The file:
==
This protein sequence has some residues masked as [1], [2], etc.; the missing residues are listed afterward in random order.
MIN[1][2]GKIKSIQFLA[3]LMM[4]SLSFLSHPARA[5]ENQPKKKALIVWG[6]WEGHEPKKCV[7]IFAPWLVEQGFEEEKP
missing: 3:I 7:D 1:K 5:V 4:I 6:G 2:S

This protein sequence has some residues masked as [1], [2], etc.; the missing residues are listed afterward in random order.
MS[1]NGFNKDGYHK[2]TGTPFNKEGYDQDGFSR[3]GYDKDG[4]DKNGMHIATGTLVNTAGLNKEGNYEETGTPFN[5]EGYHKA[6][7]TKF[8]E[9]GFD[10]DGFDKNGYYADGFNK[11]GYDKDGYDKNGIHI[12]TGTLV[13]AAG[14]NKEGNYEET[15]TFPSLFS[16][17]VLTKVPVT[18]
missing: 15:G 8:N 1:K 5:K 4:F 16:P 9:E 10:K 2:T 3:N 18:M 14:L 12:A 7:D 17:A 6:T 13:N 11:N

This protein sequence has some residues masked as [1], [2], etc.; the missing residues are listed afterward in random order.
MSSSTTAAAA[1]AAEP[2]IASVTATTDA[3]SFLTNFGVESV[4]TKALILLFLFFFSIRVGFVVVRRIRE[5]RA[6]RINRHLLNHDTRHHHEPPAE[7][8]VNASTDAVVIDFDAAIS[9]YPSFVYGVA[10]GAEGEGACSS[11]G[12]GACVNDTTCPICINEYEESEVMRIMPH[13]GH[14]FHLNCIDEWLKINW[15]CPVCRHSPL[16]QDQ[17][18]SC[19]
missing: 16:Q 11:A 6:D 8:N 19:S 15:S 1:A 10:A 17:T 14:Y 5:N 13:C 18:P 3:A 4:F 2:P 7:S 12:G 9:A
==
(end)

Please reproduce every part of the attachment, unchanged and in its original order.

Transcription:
This protein sequence has some residues masked as [1], [2], etc.; the missing residues are listed afterward in random order.
MIN[1][2]GKIKSIQFLA[3]LMM[4]SLSFLSHPARA[5]ENQPKKKALIVWG[6]WEGHEPKKCV[7]IFAPWLVEQGFEEEKP
missing: 3:I 7:D 1:K 5:V 4:I 6:G 2:S

This protein sequence has some residues masked as [1], [2], etc.; the missing residues are listed afterward in random order.
MS[1]NGFNKDGYHK[2]TGTPFNKEGYDQDGFSR[3]GYDKDG[4]DKNGMHIATGTLVNTAGLNKEGNYEETGTPFN[5]EGYHKA[6][7]TKF[8]E[9]GFD[10]DGFDKNGYYADGFNK[11]GYDKDGYDKNGIHI[12]TGTLV[13]AAG[14]NKEGNYEET[15]TFPSLFS[16][17]VLTKVPVT[18]
missing: 15:G 8:N 1:K 5:K 4:F 16:P 9:E 10:K 2:T 3:N 18:M 14:L 12:A 7:D 17:A 6:T 13:N 11:N

This protein sequence has some residues masked as [1], [2], etc.; the missing residues are listed afterward in random order.
MSSSTTAAAA[1]AAEP[2]IASVTATTDA[3]SFLTNFGVESV[4]TKALILLFLFFFSIRVGFVVVRRIRE[5]RA[6]RINRHLLNHDTRHHHEPPAE[7][8]VNASTDAVVIDFDAAIS[9]YPSFVYGVA[10]GAEGEGACSS[11]G[12]GACVNDTTCPICINEYEESEVMRIMPH[13]GH[14]FHLNCIDEWLKINW[15]CPVCRHSPL[16]QDQ[17][18]SC[19]
missing: 16:Q 11:A 6:D 8:N 19:S 15:S 1:A 10:A 17:T 14:Y 5:N 13:C 18:P 3:A 4:F 2:P 7:S 12:G 9:A